WASHINGTON — Nearly four dozen states on Friday asked a federal appeals court to reconsider an antitrust lawsuit against Facebook that a judge threw out last year.
In June, Judge James E. Boasberg of the U.S. District Court of the District of Columbia said the states had waited too long after some of the deals under scrutiny were made to file their suit.
The plaintiffs, which are led by Attorney General Letitia James of New York and include the District of Columbia and Guam, argued in their appeal that states have more latitude than private plaintiffs for when they file lawsuits. They also argued that it was in the public’s interest for the attorneys general to pursue the antitrust complaints against Meta, the parent company of Facebook.
The states’ central claim is that Facebook acquired competitors — particularly Instagram in 2012 and WhatsApp in 2014 — in a predatory manner, in order to crush competition. They also argue that Facebook harmed rivals like Vine by blocking them from accessing data and tools on its platform. That harmed consumers, who were deprived of more competition and alternative services in social networking, the states claim.
“Time and again, the social media giant has used its market dominance to force small companies out of business and reduce competition for millions of users,” Ms. James said. “We’re filing this appeal with the support of almost every state in the nation because we will always fight efforts to stifle competition, reduce innovation and cut privacy protections, even when we face a goliath like Facebook.”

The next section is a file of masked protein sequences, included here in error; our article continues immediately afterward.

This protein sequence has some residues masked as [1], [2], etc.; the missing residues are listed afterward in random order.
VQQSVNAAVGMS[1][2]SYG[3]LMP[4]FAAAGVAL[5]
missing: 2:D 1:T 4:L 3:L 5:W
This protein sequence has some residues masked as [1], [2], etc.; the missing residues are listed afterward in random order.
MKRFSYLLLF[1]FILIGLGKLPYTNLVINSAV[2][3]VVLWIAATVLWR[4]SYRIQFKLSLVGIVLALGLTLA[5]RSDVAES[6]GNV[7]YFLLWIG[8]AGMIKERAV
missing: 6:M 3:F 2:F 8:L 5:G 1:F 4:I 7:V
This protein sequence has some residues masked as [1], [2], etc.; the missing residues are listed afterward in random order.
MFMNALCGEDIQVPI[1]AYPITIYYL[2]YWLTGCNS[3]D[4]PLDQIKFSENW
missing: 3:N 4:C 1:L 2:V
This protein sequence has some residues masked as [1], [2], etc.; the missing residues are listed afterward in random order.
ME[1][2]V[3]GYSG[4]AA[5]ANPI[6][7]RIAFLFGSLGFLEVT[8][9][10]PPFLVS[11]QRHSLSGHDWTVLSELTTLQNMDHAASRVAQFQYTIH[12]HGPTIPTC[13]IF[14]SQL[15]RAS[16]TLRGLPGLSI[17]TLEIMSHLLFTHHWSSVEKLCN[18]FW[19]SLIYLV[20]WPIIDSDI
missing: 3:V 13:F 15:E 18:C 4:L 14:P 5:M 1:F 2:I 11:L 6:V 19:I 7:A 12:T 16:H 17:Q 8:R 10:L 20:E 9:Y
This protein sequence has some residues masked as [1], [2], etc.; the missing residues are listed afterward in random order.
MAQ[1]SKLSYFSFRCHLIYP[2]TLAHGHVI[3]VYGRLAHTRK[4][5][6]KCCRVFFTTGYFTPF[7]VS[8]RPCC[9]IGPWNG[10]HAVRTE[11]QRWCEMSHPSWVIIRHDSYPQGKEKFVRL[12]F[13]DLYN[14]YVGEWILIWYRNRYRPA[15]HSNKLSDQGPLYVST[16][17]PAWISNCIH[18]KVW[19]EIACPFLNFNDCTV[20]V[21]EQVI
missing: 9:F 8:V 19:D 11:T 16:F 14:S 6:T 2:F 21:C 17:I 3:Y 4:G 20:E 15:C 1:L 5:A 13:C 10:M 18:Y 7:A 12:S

Chris Sgro, a spokesman for Meta, said: “We believe the district court’s decision dismissing the states’ complaint was correct, and that there are no grounds for overturning that decision.”
Legal pressure has intensified against Meta in recent days. The states’ appeal comes days after Mr. Boasberg allowed a revised version of a similar antitrust lawsuit by the Federal Trade Commission to proceed. The F.T.C. argued that the company used a “buy-or-bury” strategy in its acquisitions of Instagram and WhatsApp to create a monopoly in social networking.
Mr. Boasberg was initially skeptical of both lawsuits, but for different reasons. He said the federal regulators had not given sufficient evidence to support some of its basic assertions, such as that Facebook had a monopoly. This week he said those regulators had cleared that bar in a revised suit.